Celebrations – A Great Escape

Darren Young

@WeGrowSport

Darren is one of the founders and Managing Director at GroSport and has worked for The Fan Experience Company since 2017.

A UEFA Mentor, he has worked with federations and clubs across Europe to improve their match day experience, implement new strategies for different fan groups and to develop fan engagement initiatives. 

More of his articles can be found in his weekly column on the D3D4 Football website. 

This might be politically incorrect – let’s face it, most political stuff is these days – but I’m pleased that footballers have ignored the request not to celebrate goals with hugging and kissing. Although it has been mainly just hugs, to be fair to them.

The reason I’m glad is because, to me, it felt unnecessary. A further erosion of those little pleasures in life but with no obvious benefits. Pretty much standard for the way Covid has been handled full stop.

The players have been tested multiple times, lived in bio-secure bubbles and kept on club-controlled diets. They even have to wash their own training gear. The stadiums and training centres have been sanitised to within an inch of their existence. And social distancing? Do me a favour. They are pulling each other’s arms and shirts at every corner and free-kick anyway, and how can any tackles be made while keeping two metres apart (although Scott McTominay probably wishes they were)?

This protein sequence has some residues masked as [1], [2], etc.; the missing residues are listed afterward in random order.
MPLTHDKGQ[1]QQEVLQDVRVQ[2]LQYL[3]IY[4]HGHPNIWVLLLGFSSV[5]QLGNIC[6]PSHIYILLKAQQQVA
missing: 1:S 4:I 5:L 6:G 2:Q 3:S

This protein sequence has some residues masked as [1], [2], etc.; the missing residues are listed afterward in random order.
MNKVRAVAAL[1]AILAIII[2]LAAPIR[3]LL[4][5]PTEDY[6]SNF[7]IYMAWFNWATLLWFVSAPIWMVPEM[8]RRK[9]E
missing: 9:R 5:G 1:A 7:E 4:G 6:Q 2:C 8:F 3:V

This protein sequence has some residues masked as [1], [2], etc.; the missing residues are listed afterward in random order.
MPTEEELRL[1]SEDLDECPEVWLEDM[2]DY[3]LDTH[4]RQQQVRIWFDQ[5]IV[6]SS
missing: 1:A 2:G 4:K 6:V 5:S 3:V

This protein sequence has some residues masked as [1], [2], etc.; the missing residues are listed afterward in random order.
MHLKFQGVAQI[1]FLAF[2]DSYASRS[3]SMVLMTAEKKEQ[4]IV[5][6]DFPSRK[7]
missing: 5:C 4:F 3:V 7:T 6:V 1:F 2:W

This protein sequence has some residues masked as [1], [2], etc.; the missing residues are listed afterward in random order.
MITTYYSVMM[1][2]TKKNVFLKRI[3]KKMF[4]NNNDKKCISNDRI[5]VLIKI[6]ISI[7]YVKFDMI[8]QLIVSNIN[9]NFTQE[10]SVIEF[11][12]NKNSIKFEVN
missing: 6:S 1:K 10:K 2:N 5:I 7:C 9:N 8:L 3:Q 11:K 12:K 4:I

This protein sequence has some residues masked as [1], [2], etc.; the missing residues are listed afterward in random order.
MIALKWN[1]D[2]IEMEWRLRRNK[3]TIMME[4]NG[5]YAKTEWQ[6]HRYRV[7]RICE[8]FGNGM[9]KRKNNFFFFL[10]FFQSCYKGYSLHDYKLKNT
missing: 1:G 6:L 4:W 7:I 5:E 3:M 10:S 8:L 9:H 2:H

What’s the real – only – reason? Optics. It isn’t going to be a super-spreader situation, like influencers racing off to Dubai for New Year (isn’t it weird that the people who apparently influence us are the ones that do all the wrong things?), and barely anyone in elite football is catching anything. It’s just that the powers that be don’t want footballers setting a bad example when everyone is having to abide by the rules. And it’s not like anyone in government has done that, is it?

I’d suggest that most ordinary folk DON’T care that much. The ones that do are the same people who complain to Ofcom after David Walliams cracks a slightly risqué joke on BGT. The fans, and most rationale people, don’t want to see players adopting a 1895 stance and walking back to the halfway line in an orderly manner after scoring a goal, and have their teammates write to congratulate them on their achievement using quill pens.

I think most of us want a form of escapism from this ongoing nightmare, and football – all sport – can help to provide that. Although not wanting to make a direct comparison, (although some are, bizarrely, suggesting a post-Covid attendance boom as happened after the Second World War) one of the ways that POWs coped in Nazi concentration camps was to lie on their backs and stare at the clouds rolling by in the sky above. It wasn’t just The Great Escape because of the tunnels and motorbikes.

On the subject of films – like football, a form of entertainment – they also whisk us away from reality for a while. Now, what if the directors suddenly got all antsy about how it looked.

What if Batman went out to fight crime in Gotham City and everyone had a mask on (although that actually might be quite good). Or The Full Monty if they had to be 2m apart in the unemployment queue as they looked for some hot stuff.

Imagine a version of Fifty Shades where the two naked actors had to stand on circles stuck to the floor while a middle-aged woman in a plastic visor told them when and where they could move.